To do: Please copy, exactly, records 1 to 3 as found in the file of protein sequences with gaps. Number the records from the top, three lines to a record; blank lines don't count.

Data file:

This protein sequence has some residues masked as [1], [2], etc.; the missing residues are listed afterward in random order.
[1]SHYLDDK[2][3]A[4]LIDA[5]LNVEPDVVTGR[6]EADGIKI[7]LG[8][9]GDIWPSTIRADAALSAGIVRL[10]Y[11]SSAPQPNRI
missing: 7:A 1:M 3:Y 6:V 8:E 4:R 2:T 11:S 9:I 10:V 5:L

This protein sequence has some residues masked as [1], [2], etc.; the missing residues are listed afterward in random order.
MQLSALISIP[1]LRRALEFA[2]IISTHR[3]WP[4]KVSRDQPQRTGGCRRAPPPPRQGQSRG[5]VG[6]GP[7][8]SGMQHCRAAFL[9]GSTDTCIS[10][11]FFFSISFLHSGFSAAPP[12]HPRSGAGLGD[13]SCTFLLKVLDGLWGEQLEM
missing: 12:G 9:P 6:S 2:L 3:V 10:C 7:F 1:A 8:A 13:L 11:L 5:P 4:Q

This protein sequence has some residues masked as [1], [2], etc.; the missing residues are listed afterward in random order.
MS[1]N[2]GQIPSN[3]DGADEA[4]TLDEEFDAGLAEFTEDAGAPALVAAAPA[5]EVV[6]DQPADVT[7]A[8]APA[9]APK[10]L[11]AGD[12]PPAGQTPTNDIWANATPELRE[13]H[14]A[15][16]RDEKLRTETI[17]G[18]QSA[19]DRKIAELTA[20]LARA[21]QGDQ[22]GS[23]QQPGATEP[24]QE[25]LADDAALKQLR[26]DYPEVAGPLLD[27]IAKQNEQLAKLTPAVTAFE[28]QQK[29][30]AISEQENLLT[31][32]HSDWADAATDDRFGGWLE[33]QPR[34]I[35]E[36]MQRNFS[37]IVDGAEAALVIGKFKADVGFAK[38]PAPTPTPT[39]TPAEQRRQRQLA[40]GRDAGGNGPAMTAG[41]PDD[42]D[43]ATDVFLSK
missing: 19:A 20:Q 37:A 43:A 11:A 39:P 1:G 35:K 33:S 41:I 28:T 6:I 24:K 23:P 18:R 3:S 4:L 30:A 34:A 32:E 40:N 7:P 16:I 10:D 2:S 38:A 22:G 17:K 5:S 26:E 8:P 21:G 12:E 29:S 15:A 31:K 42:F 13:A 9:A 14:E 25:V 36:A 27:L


This protein sequence has some residues masked as [1], [2], etc.; the missing residues are listed afterward in random order.
[1]SHYLDDK[2][3]A[4]LIDA[5]LNVEPDVVTGR[6]EADGIKI[7]LG[8][9]GDIWPSTIRADAALSAGIVRL[10]Y[11]SSAPQPNRI
missing: 7:A 1:M 3:Y 6:V 8:E 4:R 2:T 11:S 9:I 10:V 5:L

This protein sequence has some residues masked as [1], [2], etc.; the missing residues are listed afterward in random order.
MQLSALISIP[1]LRRALEFA[2]IISTHR[3]WP[4]KVSRDQPQRTGGCRRAPPPPRQGQSRG[5]VG[6]GP[7][8]SGMQHCRAAFL[9]GSTDTCIS[10][11]FFFSISFLHSGFSAAPP[12]HPRSGAGLGD[13]SCTFLLKVLDGLWGEQLEM
missing: 12:G 9:P 6:S 2:L 3:V 10:C 7:F 1:A 8:A 13:L 11:L 5:P 4:Q

This protein sequence has some residues masked as [1], [2], etc.; the missing residues are listed afterward in random order.
MS[1]N[2]GQIPSN[3]DGADEA[4]TLDEEFDAGLAEFTEDAGAPALVAAAPA[5]EVV[6]DQPADVT[7]A[8]APA[9]APK[10]L[11]AGD[12]PPAGQTPTNDIWANATPELRE[13]H[14]A[15][16]RDEKLRTETI[17]G[18]QSA[19]DRKIAELTA[20]LARA[21]QGDQ[22]GS[23]QQPGATEP[24]QE[25]LADDAALKQLR[26]DYPEVAGPLLD[27]IAKQNEQLAKLTPAVTAFE[28]QQK[29][30]AISEQENLLT[31][32]HSDWADAATDDRFGGWLE[33]QPR[34]I[35]E[36]MQRNFS[37]IVDGAEAALVIGKFKADVGFAK[38]PAPTPTPT[39]TPAEQRRQRQLA[40]GRDAGGNGPAMTAG[41]PDD[42]D[43]ATDVFLSK
missing: 19:A 20:Q 37:A 43:A 11:A 39:P 1:G 35:K 33:S 41:I 28:T 6:I 24:K 23:P 18:R 3:S 4:L 30:A 34:A 32:E 40:N 7:P 16:I 10:D 2:S 38:A 22:G 17:K 5:S 26:E 8:P 21:G 12:E 29:S 15:A 31:K 42:F 13:A 9:A 14:E 25:V 36:A 27:L